Calgary Herald

Ensuring hospitals maintained properly is crucial: NDP

- KEITH GEREIN kgerein@postmedia.com twitter.com/ keithgerei­n

Crumbling hospital elevators, roofs, boilers and pipes are set to receive more attention over the next five years as the provincial government increases spending on its health maintenanc­e program.

“I realize talking about maintenanc­e and renewal is not as interestin­g as talking about the opening of a shiny new hospital, but it is the meat-and-potatoes work that ensures our health facilities are safe and operating well,” Infrastruc­ture Minister Brian Mason said Friday. “For far too long, not enough emphasis has been placed on ensuring our health facilities have been properly maintained.”

The NDP government’s latest budget earmarks $760 million over the next five years for maintenanc­e projects in the health sector, including $131 million this year. That’s expected to pay for about 520 projects across the province in 201617, such as new nurse call systems in Red Deer and Westlock, lab renovation­s in Claresholm and Barrhead, and hot water upgrades in Brooks and Oyen.

“These projects don’t tend to get a lot of attention but they are absolutely essential,” Health Minister Sarah Hoffman said. “We will not repeat the mistakes of the past. We will allow our health infrastruc­ture to be maintained instead of having it continue to deteriorat­e.”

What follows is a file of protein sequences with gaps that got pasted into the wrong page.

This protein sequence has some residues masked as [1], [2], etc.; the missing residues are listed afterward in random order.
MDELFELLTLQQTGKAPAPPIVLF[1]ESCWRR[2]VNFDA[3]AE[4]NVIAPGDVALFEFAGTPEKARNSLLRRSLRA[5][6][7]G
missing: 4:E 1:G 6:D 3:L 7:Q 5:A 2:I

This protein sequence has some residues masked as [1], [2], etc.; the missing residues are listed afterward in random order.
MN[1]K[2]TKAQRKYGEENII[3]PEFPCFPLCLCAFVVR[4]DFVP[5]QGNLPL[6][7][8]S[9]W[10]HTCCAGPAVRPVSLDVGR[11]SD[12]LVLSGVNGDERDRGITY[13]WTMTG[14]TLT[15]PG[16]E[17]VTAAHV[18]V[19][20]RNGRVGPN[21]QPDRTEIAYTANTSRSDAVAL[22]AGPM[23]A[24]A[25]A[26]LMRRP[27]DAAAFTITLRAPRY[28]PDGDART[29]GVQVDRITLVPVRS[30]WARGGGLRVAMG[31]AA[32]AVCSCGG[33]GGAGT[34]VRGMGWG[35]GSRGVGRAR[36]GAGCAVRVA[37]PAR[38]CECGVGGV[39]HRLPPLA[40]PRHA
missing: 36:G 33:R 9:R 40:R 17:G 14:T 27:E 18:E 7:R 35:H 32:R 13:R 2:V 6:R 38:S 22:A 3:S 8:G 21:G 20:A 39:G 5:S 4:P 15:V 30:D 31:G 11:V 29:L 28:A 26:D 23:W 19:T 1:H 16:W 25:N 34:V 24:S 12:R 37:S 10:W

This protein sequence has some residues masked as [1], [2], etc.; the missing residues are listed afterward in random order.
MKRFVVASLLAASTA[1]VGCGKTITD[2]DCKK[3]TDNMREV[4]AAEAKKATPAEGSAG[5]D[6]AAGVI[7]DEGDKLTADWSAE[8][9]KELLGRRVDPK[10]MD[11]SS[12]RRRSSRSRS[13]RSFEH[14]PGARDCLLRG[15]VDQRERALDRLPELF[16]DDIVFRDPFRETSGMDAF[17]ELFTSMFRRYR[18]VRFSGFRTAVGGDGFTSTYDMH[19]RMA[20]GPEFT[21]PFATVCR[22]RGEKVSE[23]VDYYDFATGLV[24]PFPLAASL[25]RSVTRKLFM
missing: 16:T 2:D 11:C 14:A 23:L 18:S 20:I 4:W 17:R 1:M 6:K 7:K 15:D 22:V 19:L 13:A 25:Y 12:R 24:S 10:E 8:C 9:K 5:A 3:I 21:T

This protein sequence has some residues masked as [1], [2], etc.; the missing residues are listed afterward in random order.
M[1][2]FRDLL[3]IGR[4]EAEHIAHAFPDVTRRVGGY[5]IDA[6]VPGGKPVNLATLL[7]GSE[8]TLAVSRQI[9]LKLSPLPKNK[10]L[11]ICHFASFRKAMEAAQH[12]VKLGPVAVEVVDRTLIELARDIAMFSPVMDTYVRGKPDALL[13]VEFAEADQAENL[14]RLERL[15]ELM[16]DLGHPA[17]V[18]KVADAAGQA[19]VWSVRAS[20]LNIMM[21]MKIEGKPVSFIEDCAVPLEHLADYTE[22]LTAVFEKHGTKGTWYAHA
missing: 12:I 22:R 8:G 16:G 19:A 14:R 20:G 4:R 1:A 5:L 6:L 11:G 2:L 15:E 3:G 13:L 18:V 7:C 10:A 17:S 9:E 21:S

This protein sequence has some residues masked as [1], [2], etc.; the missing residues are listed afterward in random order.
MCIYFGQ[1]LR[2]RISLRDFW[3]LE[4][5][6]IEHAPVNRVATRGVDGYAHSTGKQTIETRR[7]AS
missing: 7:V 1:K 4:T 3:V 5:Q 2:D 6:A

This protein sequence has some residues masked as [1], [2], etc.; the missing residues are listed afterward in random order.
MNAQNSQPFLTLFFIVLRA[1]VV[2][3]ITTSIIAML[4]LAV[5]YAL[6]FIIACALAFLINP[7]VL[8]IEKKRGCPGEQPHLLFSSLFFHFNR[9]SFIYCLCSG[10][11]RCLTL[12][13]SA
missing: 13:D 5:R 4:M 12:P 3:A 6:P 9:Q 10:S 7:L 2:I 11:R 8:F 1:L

The value of deferred maintenanc­e in Alberta’s health facilities has been pegged anywhere from $600 million to more than $1 billion. The Journal’s Condition Critical investigat­ion published in 2014 drew attention to the issue, uncovering numerous examples of how the province’s aging collection of hospitals had suffered from chronic underfundi­ng.

Hoffman said the former PC government devoted insufficie­nt sums — about $70 million a year — to repairs of health facilities, although the final Conservati­ve budget created under Jim Prentice planned to dramatical­ly boost spending.

She said Edmonton’s share of this year’s funding should allow about 130 projects to go ahead. Among them will be a $4-million initiative to create an expanded rapid transfer unit at University Hospital.

The current unit was opened in 2014 as a pilot project designed to take pressure off the emergency department. Patients brought to hospital by ambulance can be dropped off there, allowing crews to get back on the road rather than waiting for hours with their patients.

The unit can also take patients waiting to be admitted or discharged, freeing up space in emergency and hospital wards.

While the government committed, in its latest budget, $1.2 billion to build a new cancer centre in Calgary, proposed redevelopm­ents of the Royal Alexandra and Misericord­ia hospitals in Edmonton received just $10 million each for planning.

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